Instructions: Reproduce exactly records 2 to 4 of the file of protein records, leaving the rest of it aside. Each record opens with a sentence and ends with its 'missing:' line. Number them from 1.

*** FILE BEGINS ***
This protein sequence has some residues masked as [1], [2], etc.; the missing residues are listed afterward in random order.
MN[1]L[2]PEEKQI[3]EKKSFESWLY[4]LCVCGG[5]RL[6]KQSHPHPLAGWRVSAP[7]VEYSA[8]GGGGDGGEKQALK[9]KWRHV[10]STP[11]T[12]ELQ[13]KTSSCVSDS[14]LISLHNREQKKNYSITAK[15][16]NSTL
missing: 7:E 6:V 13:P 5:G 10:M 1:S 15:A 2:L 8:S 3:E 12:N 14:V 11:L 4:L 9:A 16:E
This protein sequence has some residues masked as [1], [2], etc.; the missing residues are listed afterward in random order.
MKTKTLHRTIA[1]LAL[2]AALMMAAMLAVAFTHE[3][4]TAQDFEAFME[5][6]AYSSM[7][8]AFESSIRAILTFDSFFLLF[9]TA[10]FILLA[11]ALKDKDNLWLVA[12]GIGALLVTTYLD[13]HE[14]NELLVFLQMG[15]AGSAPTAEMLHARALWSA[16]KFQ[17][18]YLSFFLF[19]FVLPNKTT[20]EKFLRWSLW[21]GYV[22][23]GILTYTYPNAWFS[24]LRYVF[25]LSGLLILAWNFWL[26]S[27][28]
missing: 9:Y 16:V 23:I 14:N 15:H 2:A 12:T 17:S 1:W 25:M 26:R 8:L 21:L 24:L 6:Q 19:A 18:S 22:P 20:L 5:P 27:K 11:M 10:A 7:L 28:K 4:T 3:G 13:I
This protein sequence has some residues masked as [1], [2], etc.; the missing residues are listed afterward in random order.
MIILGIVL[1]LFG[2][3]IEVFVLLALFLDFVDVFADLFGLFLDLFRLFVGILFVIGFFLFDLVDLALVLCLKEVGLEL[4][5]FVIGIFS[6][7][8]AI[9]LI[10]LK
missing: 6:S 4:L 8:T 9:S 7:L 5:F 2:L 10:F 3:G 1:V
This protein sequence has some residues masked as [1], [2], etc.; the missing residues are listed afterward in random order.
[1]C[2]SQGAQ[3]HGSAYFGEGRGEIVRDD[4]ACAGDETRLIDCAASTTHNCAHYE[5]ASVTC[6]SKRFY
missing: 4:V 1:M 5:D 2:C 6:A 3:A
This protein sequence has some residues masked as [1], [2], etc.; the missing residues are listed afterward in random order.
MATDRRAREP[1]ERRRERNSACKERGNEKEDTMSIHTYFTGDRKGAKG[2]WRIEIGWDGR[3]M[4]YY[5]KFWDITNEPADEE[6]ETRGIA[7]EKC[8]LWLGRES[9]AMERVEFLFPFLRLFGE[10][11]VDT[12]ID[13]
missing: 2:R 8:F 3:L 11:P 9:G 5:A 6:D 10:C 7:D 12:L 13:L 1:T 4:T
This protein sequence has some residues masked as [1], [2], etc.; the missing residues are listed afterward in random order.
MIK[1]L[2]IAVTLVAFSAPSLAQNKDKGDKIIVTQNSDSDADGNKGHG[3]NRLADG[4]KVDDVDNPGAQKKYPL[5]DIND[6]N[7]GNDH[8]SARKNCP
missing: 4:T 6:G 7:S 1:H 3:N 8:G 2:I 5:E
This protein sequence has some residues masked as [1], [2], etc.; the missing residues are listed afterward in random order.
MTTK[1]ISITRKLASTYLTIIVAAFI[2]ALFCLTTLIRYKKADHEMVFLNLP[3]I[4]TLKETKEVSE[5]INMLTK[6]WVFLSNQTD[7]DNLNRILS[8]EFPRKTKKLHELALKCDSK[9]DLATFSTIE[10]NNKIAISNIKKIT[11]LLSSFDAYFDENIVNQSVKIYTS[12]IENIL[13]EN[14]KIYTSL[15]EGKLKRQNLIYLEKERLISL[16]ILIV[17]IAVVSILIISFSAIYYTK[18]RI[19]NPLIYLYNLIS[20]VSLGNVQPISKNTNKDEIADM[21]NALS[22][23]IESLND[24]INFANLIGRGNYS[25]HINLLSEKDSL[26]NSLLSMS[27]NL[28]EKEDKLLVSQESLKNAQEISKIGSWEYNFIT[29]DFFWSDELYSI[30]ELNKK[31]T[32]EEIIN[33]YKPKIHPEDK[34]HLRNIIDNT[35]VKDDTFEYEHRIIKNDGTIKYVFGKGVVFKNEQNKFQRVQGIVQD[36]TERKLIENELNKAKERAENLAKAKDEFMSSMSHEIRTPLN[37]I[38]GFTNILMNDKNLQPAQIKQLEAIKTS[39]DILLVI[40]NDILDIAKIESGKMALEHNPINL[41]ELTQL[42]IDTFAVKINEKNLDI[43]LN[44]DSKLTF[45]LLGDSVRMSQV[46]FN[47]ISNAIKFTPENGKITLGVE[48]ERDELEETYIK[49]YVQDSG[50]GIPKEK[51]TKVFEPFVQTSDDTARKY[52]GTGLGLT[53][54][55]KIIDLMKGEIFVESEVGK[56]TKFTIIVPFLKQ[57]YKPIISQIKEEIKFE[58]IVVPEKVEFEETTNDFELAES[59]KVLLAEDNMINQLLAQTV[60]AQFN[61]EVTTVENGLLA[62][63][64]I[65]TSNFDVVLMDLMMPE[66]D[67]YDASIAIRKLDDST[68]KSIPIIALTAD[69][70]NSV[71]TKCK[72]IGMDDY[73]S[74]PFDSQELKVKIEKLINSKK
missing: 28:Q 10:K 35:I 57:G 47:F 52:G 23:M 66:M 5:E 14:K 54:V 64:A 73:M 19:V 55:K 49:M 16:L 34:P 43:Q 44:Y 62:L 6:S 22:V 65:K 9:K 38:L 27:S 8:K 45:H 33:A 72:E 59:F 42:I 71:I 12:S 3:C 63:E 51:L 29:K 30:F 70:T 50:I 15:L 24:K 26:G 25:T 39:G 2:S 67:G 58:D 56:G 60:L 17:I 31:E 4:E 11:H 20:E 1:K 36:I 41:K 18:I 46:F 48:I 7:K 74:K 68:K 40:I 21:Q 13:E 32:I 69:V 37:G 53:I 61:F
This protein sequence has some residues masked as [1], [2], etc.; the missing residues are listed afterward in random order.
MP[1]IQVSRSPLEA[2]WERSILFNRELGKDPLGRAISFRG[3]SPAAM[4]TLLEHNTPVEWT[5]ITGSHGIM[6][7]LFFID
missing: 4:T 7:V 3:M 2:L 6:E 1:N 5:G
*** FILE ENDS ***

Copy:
This protein sequence has some residues masked as [1], [2], etc.; the missing residues are listed afterward in random order.
MKTKTLHRTIA[1]LAL[2]AALMMAAMLAVAFTHE[3][4]TAQDFEAFME[5][6]AYSSM[7][8]AFESSIRAILTFDSFFLLF[9]TA[10]FILLA[11]ALKDKDNLWLVA[12]GIGALLVTTYLD[13]HE[14]NELLVFLQMG[15]AGSAPTAEMLHARALWSA[16]KFQ[17][18]YLSFFLF[19]FVLPNKTT[20]EKFLRWSLW[21]GYV[22][23]GILTYTYPNAWFS[24]LRYVF[25]LSGLLILAWNFWL[26]S[27][28]
missing: 9:Y 16:V 23:I 14:N 15:H 2:A 12:T 17:S 1:W 25:M 26:R 8:L 21:L 24:L 6:Q 19:A 18:S 22:P 20:L 5:P 27:K 11:M 10:A 7:L 28:K 4:T 3:G 13:I
This protein sequence has some residues masked as [1], [2], etc.; the missing residues are listed afterward in random order.
MIILGIVL[1]LFG[2][3]IEVFVLLALFLDFVDVFADLFGLFLDLFRLFVGILFVIGFFLFDLVDLALVLCLKEVGLEL[4][5]FVIGIFS[6][7][8]AI[9]LI[10]LK
missing: 6:S 4:L 8:T 9:S 7:L 5:F 2:L 10:F 3:G 1:V
This protein sequence has some residues masked as [1], [2], etc.; the missing residues are listed afterward in random order.
[1]C[2]SQGAQ[3]HGSAYFGEGRGEIVRDD[4]ACAGDETRLIDCAASTTHNCAHYE[5]ASVTC[6]SKRFY
missing: 4:V 1:M 5:D 2:C 6:A 3:A